The New York Times on Al Qaeda’s resurgence:
Al QaedaÃƒÂ¢Ã¢â€šÂ¬Ã¢â€žÂ¢s comeback didnÃƒÂ¢Ã¢â€šÂ¬Ã¢â€žÂ¢t have to happen. And it must not be allowed to continue. The new Qaeda sanctuaries in Pakistan do not operate with the blessing of the Pakistani government. But PakistanÃƒÂ¢Ã¢â€šÂ¬Ã¢â€žÂ¢s military dictator, Gen. Pervez Musharraf, has not tried very hard to drive them out. In recent months he has virtually conceded the tribal areas to local leaders sympathetic to Al Qaeda. President Bush needs to warn him that continued American backing depends on his doing more to rid his country of people being trained to kill Americans.
Washington also has to enlist more support on the Afghan side of the border. NATO allies need to drop restrictions that hobble their troopsÃƒÂ¢Ã¢â€šÂ¬Ã¢â€žÂ¢ ability to fight a resurgent Taliban. Afghan leaders need to wage a more aggressive campaign against corruption and drug trafficking. And Washington needs to pour significantly more money into rural development, to give Afghan farmers alternatives to drug cultivation. One reason General Musharraf has been hedging his bets with the Taliban and Al Qaeda is his growing doubt that Washington is determined to succeed in Afghanistan.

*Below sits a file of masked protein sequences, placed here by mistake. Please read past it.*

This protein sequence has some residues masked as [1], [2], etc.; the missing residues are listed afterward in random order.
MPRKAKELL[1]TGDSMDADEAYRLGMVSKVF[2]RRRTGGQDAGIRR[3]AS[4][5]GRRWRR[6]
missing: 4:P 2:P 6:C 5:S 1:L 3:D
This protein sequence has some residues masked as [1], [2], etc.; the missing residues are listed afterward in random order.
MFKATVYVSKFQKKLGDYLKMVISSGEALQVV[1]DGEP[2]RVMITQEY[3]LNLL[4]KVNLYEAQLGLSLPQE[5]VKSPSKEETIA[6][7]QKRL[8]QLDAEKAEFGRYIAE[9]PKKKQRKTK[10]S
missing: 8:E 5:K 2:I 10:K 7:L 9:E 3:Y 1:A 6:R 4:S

What if, as is highly probable, reversing al Qaeda’s comeback requires the U.S. to bomb its training camps in Pakistan? Even if Musharaff were to approve in private, there’s not a snowball’s chance in hell that he would in public.
Does the exclusion of this possibility from the editorial mean the Times would disapprove? Or could the Times simply not risk the opprobrium that would result from its approval of “aggression” against an ungoverned part of a sovereign state?
“It must not be allowed to continue” is an unconditional statement. Ruling out U.S. military action in Pakistan would place a condition on the unconditional.